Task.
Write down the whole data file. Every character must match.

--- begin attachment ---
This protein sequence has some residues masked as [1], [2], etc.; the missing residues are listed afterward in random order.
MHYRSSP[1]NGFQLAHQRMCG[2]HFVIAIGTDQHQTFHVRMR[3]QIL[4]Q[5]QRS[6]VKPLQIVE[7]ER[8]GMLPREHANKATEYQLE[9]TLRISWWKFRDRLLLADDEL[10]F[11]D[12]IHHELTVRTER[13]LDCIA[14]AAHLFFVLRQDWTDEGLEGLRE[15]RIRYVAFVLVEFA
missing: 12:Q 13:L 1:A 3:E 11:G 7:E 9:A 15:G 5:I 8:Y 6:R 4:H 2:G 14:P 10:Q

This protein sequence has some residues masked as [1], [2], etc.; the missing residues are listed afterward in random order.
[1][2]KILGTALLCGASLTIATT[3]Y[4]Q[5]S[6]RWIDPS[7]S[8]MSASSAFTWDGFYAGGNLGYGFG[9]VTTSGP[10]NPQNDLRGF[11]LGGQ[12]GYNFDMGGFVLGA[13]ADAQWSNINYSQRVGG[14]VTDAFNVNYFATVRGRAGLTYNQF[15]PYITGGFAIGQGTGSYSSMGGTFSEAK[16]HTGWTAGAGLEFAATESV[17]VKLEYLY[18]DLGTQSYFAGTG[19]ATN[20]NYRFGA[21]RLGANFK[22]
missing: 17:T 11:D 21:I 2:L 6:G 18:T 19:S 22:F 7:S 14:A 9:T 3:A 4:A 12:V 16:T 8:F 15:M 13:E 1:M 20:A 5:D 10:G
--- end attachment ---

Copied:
This protein sequence has some residues masked as [1], [2], etc.; the missing residues are listed afterward in random order.
MHYRSSP[1]NGFQLAHQRMCG[2]HFVIAIGTDQHQTFHVRMR[3]QIL[4]Q[5]QRS[6]VKPLQIVE[7]ER[8]GMLPREHANKATEYQLE[9]TLRISWWKFRDRLLLADDEL[10]F[11]D[12]IHHELTVRTER[13]LDCIA[14]AAHLFFVLRQDWTDEGLEGLRE[15]RIRYVAFVLVEFA
missing: 12:Q 13:L 1:A 3:E 11:G 7:E 9:A 15:G 5:I 8:Y 6:R 4:H 2:G 14:P 10:Q

This protein sequence has some residues masked as [1], [2], etc.; the missing residues are listed afterward in random order.
[1][2]KILGTALLCGASLTIATT[3]Y[4]Q[5]S[6]RWIDPS[7]S[8]MSASSAFTWDGFYAGGNLGYGFG[9]VTTSGP[10]NPQNDLRGF[11]LGGQ[12]GYNFDMGGFVLGA[13]ADAQWSNINYSQRVGG[14]VTDAFNVNYFATVRGRAGLTYNQF[15]PYITGGFAIGQGTGSYSSMGGTFSEAK[16]HTGWTAGAGLEFAATESV[17]VKLEYLY[18]DLGTQSYFAGTG[19]ATN[20]NYRFGA[21]RLGANFK[22]
missing: 17:T 11:D 21:I 2:L 6:G 18:T 19:S 22:F 7:S 14:A 9:T 3:A 4:A 12:V 16:T 8:F 15:M 13:E 1:M 20:A 5:D 10:G